No doubt you are getting as excited as we are about Laverne Cox coming to Hamilton on March 26th!
Acknowledging that we are all learning and un-learning, we will be releasing a series of blog posts exploring the identity of trans woman. We are going to be featuring and reviewing resources for continued learning, highlighting local trans talent and more.
Language is so important for opening space for freedom of identity. Let’s start with defining some terms.
An umbrella term for a person who experiences their gender identity in a way that does not match the societal expectations of someone with the physical sex characteristics that they were born with.
A complex and highly nuanced term used by some Aboriginal people. The term is often used to refer to an Aboriginal person having both a male and a female spirit. This can relate to sexual orientation and gender identity, meaning that it may encompass people across the LGBT spectrum. Many Aboriginal cultures had significant and honoured roles for two-spirit people. These roles were specific to different Indigenous cultures. With colonialism came transphobia and homophobia; the term two-spirit is used by some to reclaim the value of two-spirit identities.
The ability of someone who is part of a marginalized group to be perceived as part of the dominant group. For trans women, this means being perceived as a cis woman.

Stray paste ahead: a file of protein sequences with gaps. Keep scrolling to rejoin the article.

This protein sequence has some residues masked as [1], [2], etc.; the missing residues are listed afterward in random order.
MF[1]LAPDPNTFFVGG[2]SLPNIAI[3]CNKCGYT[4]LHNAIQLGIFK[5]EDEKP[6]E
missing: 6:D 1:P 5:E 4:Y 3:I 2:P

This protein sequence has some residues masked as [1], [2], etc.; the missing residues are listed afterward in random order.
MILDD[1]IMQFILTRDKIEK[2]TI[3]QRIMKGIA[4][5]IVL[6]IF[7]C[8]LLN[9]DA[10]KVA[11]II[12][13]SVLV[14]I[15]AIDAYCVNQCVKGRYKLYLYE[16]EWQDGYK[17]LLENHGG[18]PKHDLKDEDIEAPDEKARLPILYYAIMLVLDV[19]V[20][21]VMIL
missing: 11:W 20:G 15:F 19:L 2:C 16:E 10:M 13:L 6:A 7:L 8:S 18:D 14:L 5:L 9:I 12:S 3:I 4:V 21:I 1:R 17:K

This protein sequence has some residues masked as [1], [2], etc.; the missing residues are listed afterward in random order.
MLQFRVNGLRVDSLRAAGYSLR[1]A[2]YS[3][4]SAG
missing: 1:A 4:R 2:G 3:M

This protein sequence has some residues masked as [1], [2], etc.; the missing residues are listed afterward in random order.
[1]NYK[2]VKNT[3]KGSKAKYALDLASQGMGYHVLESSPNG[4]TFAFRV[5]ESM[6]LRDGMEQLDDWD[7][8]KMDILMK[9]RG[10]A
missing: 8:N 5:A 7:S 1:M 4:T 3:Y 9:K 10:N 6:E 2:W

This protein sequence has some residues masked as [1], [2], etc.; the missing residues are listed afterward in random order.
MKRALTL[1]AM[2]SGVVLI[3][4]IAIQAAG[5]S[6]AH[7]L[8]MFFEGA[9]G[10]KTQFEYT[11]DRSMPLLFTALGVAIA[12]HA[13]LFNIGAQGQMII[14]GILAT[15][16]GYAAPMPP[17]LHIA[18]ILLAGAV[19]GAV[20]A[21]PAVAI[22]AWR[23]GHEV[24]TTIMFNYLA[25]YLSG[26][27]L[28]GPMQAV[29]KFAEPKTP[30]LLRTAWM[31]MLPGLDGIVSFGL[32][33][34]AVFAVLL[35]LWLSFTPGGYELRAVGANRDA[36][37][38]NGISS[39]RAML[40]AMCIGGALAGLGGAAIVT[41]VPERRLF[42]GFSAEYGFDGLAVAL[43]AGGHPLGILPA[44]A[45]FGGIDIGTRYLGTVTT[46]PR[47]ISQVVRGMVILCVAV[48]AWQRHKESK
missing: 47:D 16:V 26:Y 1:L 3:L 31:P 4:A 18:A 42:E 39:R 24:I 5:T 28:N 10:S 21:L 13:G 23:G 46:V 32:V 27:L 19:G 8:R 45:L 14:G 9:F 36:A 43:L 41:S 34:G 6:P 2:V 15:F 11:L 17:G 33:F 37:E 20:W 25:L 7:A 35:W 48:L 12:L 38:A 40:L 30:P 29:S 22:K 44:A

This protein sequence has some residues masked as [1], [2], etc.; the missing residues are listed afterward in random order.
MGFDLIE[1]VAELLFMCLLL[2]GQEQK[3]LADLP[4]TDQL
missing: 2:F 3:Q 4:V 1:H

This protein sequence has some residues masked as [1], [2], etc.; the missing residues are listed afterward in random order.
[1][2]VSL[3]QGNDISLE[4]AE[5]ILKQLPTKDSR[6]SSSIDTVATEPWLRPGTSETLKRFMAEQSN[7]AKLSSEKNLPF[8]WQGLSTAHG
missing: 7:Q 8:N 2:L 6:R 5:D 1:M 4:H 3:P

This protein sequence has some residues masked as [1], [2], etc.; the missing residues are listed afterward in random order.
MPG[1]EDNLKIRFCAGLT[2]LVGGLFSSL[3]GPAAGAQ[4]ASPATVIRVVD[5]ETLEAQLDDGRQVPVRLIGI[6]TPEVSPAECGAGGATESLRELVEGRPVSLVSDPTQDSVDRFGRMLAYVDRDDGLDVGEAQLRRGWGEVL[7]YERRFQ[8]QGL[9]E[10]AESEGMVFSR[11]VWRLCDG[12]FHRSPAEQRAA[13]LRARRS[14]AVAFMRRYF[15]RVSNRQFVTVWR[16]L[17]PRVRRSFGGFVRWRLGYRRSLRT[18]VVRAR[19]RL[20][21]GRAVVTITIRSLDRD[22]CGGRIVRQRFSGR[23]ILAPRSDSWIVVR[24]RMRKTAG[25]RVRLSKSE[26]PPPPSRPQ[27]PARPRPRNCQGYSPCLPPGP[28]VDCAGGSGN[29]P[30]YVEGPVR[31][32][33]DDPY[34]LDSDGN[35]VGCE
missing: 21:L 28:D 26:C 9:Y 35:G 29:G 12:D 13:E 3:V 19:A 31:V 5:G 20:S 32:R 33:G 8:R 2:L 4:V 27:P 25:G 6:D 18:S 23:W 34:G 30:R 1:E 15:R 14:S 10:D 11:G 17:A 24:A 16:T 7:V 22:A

Unearned advantages granted to some members of society, but not others, that is based on their social location (class, gender, race, health status etc).
A person who experiences their gender identity in a way that matches the societal expectations of someone with the physical sex characteristics that they were born with. Often shortened to cis, the use of this term acknowledges that everyone has a gender identity which has a relationship to their assigned sex.
Ref: The 519’s Equity Glossary of Terms: http://www.cfcollaborative.ca/wp-content/uploads/2011/12/The-519s-Equity-Glossary-of-Terms-Oct-21-11.pdf
Curious about the Trans Pride Flag? You should check out it’s history.